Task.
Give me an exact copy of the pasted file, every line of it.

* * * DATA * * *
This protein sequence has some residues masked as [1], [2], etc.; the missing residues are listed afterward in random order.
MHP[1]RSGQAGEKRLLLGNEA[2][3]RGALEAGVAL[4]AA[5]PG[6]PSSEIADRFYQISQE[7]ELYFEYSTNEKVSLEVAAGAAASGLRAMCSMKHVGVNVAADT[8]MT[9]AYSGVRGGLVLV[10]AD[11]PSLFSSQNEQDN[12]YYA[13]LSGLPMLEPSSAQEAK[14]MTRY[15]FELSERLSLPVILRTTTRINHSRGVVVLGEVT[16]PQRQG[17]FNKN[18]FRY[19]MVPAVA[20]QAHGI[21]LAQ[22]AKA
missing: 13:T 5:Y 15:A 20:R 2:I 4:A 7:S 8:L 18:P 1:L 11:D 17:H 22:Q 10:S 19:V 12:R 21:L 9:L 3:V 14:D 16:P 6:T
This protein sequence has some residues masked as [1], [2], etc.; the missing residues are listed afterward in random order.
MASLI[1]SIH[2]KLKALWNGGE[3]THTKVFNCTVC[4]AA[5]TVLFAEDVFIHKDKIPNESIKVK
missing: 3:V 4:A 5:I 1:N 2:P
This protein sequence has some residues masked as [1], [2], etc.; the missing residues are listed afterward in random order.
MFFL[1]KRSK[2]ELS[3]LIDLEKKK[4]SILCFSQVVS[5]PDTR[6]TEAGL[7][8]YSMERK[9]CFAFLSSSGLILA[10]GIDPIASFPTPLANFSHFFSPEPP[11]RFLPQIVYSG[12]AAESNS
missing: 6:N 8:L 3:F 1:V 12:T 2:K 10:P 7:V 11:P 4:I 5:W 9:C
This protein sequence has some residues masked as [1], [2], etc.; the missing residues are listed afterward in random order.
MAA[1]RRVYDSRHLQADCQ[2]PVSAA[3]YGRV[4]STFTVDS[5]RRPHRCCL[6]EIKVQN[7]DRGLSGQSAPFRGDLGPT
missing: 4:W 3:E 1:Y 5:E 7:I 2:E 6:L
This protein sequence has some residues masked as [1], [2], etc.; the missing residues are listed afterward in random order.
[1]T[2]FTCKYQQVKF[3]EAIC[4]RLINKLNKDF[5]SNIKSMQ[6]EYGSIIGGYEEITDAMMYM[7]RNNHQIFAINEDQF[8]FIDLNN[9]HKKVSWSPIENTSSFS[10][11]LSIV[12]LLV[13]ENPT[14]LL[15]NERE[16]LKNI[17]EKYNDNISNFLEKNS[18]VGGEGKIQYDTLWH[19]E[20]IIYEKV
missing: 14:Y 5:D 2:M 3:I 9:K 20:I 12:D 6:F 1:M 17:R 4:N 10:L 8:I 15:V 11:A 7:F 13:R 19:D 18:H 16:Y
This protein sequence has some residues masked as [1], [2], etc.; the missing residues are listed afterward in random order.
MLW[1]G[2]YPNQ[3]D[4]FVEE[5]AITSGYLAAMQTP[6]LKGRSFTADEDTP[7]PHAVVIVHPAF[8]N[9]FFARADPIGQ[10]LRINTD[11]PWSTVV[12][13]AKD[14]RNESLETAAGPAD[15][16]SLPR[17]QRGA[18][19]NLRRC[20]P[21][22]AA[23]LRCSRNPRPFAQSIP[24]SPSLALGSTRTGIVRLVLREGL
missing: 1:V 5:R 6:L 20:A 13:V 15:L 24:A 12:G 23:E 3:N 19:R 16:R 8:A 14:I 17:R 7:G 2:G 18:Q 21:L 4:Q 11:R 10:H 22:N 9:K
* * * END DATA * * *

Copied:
This protein sequence has some residues masked as [1], [2], etc.; the missing residues are listed afterward in random order.
MHP[1]RSGQAGEKRLLLGNEA[2][3]RGALEAGVAL[4]AA[5]PG[6]PSSEIADRFYQISQE[7]ELYFEYSTNEKVSLEVAAGAAASGLRAMCSMKHVGVNVAADT[8]MT[9]AYSGVRGGLVLV[10]AD[11]PSLFSSQNEQDN[12]YYA[13]LSGLPMLEPSSAQEAK[14]MTRY[15]FELSERLSLPVILRTTTRINHSRGVVVLGEVT[16]PQRQG[17]FNKN[18]FRY[19]MVPAVA[20]QAHGI[21]LAQ[22]AKA
missing: 13:T 5:Y 15:A 20:R 2:I 4:A 7:S 8:L 18:P 1:L 11:D 17:H 22:Q 10:S 19:V 12:R 21:L 9:L 3:V 14:D 16:P 6:T
This protein sequence has some residues masked as [1], [2], etc.; the missing residues are listed afterward in random order.
MASLI[1]SIH[2]KLKALWNGGE[3]THTKVFNCTVC[4]AA[5]TVLFAEDVFIHKDKIPNESIKVK
missing: 3:V 4:A 5:I 1:N 2:P
This protein sequence has some residues masked as [1], [2], etc.; the missing residues are listed afterward in random order.
MFFL[1]KRSK[2]ELS[3]LIDLEKKK[4]SILCFSQVVS[5]PDTR[6]TEAGL[7][8]YSMERK[9]CFAFLSSSGLILA[10]GIDPIASFPTPLANFSHFFSPEPP[11]RFLPQIVYSG[12]AAESNS
missing: 6:N 8:L 3:F 1:V 12:T 2:K 10:P 7:V 11:P 4:I 5:W 9:C
This protein sequence has some residues masked as [1], [2], etc.; the missing residues are listed afterward in random order.
MAA[1]RRVYDSRHLQADCQ[2]PVSAA[3]YGRV[4]STFTVDS[5]RRPHRCCL[6]EIKVQN[7]DRGLSGQSAPFRGDLGPT
missing: 4:W 3:E 1:Y 5:E 7:I 2:E 6:L
This protein sequence has some residues masked as [1], [2], etc.; the missing residues are listed afterward in random order.
[1]T[2]FTCKYQQVKF[3]EAIC[4]RLINKLNKDF[5]SNIKSMQ[6]EYGSIIGGYEEITDAMMYM[7]RNNHQIFAINEDQF[8]FIDLNN[9]HKKVSWSPIENTSSFS[10][11]LSIV[12]LLV[13]ENPT[14]LL[15]NERE[16]LKNI[17]EKYNDNISNFLEKNS[18]VGGEGKIQYDTLWH[19]E[20]IIYEKV
missing: 14:Y 5:D 2:M 3:I 9:K 20:I 12:D 6:F 1:M 17:R 4:N 10:L 8:I 15:V 11:A 7:F 13:R 19:D 18:H 16:Y
This protein sequence has some residues masked as [1], [2], etc.; the missing residues are listed afterward in random order.
MLW[1]G[2]YPNQ[3]D[4]FVEE[5]AITSGYLAAMQTP[6]LKGRSFTADEDTP[7]PHAVVIVHPAF[8]N[9]FFARADPIGQ[10]LRINTD[11]PWSTVV[12][13]AKD[14]RNESLETAAGPAD[15][16]SLPR[17]QRGA[18][19]NLRRC[20]P[21][22]AA[23]LRCSRNPRPFAQSIP[24]SPSLALGSTRTGIVRLVLREGL
missing: 1:V 5:R 6:L 20:A 13:V 15:L 24:A 12:G 23:E 3:N 19:R 16:R 8:A 14:I 17:R 7:G 2:G 18:Q 21:L 4:Q 11:R 10:H 22:N 9:K